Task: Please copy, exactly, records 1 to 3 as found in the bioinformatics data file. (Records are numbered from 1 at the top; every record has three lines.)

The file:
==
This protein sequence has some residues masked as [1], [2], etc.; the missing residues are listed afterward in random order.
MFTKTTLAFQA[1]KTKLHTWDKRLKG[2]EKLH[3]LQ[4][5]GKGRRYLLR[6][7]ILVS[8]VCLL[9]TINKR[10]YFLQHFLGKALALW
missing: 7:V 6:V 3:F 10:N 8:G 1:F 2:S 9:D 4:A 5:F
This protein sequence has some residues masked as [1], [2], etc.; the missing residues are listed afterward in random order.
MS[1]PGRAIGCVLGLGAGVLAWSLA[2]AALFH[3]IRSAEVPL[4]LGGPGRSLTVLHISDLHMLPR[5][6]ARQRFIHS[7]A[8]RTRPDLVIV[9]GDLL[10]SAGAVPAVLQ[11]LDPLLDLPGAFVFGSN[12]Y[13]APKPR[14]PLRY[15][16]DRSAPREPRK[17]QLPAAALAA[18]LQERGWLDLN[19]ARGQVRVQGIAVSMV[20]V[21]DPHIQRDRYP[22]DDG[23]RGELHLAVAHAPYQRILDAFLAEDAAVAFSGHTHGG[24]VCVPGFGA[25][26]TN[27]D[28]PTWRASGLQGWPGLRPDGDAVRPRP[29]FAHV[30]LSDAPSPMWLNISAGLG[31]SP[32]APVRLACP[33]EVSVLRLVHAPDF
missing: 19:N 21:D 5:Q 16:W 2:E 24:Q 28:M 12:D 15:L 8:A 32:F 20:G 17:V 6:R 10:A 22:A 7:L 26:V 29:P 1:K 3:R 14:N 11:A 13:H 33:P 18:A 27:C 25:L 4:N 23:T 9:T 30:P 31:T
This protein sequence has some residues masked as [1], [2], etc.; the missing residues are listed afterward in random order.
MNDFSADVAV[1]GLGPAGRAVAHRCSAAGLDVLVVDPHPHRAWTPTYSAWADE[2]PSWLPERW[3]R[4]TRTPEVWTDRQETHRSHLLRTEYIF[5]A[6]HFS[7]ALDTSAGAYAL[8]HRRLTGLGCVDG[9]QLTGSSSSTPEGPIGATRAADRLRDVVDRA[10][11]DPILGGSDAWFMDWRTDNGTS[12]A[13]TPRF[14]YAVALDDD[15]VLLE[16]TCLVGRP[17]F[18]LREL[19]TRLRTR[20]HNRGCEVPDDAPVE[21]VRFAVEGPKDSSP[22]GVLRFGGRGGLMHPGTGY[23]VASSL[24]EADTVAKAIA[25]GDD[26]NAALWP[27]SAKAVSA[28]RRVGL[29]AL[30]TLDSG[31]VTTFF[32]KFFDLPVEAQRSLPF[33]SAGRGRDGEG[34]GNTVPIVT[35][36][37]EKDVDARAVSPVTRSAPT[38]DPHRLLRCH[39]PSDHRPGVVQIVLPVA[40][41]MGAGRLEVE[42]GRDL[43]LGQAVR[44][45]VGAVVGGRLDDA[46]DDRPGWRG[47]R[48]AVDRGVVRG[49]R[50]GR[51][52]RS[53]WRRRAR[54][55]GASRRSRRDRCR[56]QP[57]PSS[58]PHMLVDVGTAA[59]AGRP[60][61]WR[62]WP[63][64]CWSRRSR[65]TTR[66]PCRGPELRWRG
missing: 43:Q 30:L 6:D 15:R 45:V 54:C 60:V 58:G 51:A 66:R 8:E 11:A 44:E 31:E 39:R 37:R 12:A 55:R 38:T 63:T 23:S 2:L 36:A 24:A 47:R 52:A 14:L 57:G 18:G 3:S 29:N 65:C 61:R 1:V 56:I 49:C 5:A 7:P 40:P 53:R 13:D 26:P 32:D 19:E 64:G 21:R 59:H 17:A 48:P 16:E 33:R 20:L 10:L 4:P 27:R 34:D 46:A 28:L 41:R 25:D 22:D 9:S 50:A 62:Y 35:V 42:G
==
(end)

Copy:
This protein sequence has some residues masked as [1], [2], etc.; the missing residues are listed afterward in random order.
MFTKTTLAFQA[1]KTKLHTWDKRLKG[2]EKLH[3]LQ[4][5]GKGRRYLLR[6][7]ILVS[8]VCLL[9]TINKR[10]YFLQHFLGKALALW
missing: 7:V 6:V 3:F 10:N 8:G 1:F 2:S 9:D 4:A 5:F
This protein sequence has some residues masked as [1], [2], etc.; the missing residues are listed afterward in random order.
MS[1]PGRAIGCVLGLGAGVLAWSLA[2]AALFH[3]IRSAEVPL[4]LGGPGRSLTVLHISDLHMLPR[5][6]ARQRFIHS[7]A[8]RTRPDLVIV[9]GDLL[10]SAGAVPAVLQ[11]LDPLLDLPGAFVFGSN[12]Y[13]APKPR[14]PLRY[15][16]DRSAPREPRK[17]QLPAAALAA[18]LQERGWLDLN[19]ARGQVRVQGIAVSMV[20]V[21]DPHIQRDRYP[22]DDG[23]RGELHLAVAHAPYQRILDAFLAEDAAVAFSGHTHGG[24]VCVPGFGA[25][26]TN[27]D[28]PTWRASGLQGWPGLRPDGDAVRPRP[29]FAHV[30]LSDAPSPMWLNISAGLG[31]SP[32]APVRLACP[33]EVSVLRLVHAPDF
missing: 19:N 21:D 5:Q 16:W 2:E 24:Q 28:M 12:D 15:L 8:A 32:F 20:G 17:V 6:R 10:A 22:A 7:L 26:V 29:P 1:K 3:R 14:N 11:A 13:H 33:P 18:A 27:C 25:L 4:N 23:T 9:T 30:P 31:T
This protein sequence has some residues masked as [1], [2], etc.; the missing residues are listed afterward in random order.
MNDFSADVAV[1]GLGPAGRAVAHRCSAAGLDVLVVDPHPHRAWTPTYSAWADE[2]PSWLPERW[3]R[4]TRTPEVWTDRQETHRSHLLRTEYIF[5]A[6]HFS[7]ALDTSAGAYAL[8]HRRLTGLGCVDG[9]QLTGSSSSTPEGPIGATRAADRLRDVVDRA[10][11]DPILGGSDAWFMDWRTDNGTS[12]A[13]TPRF[14]YAVALDDD[15]VLLE[16]TCLVGRP[17]F[18]LREL[19]TRLRTR[20]HNRGCEVPDDAPVE[21]VRFAVEGPKDSSP[22]GVLRFGGRGGLMHPGTGY[23]VASSL[24]EADTVAKAIA[25]GDD[26]NAALWP[27]SAKAVSA[28]RRVGL[29]AL[30]TLDSG[31]VTTFF[32]KFFDLPVEAQRSLPF[33]SAGRGRDGEG[34]GNTVPIVT[35][36][37]EKDVDARAVSPVTRSAPT[38]DPHRLLRCH[39]PSDHRPGVVQIVLPVA[40][41]MGAGRLEVE[42]GRDL[43]LGQAVR[44][45]VGAVVGGRLDDA[46]DDRPGWRG[47]R[48]AVDRGVVRG[49]R[50]GR[51][52]RS[53]WRRRAR[54][55]GASRRSRRDRCR[56]QP[57]PSS[58]PHMLVDVGTAA[59]AGRP[60][61]WR[62]WP[63][64]CWSRRSR[65]TTR[66]PCRGPELRWRG
missing: 43:Q 30:L 6:D 15:R 45:V 54:C 60:V 58:G 51:A 66:R 8:E 11:A 44:E 31:E 39:R 37:R 12:A 55:R 38:T 63:T 23:S 2:L 36:A 24:A 47:R 52:A 14:L 57:G 18:G 3:S 29:N 65:C 61:R 1:V 56:I 49:C 5:A 7:P 40:P 53:R 13:D 26:P 32:D 19:E 64:G 21:R 59:H 17:A 48:P 16:E 33:R 20:L 10:L 4:P 27:R 34:D 46:A 28:L 41:R 25:D 22:D 9:S 50:A 62:Y 35:V 42:G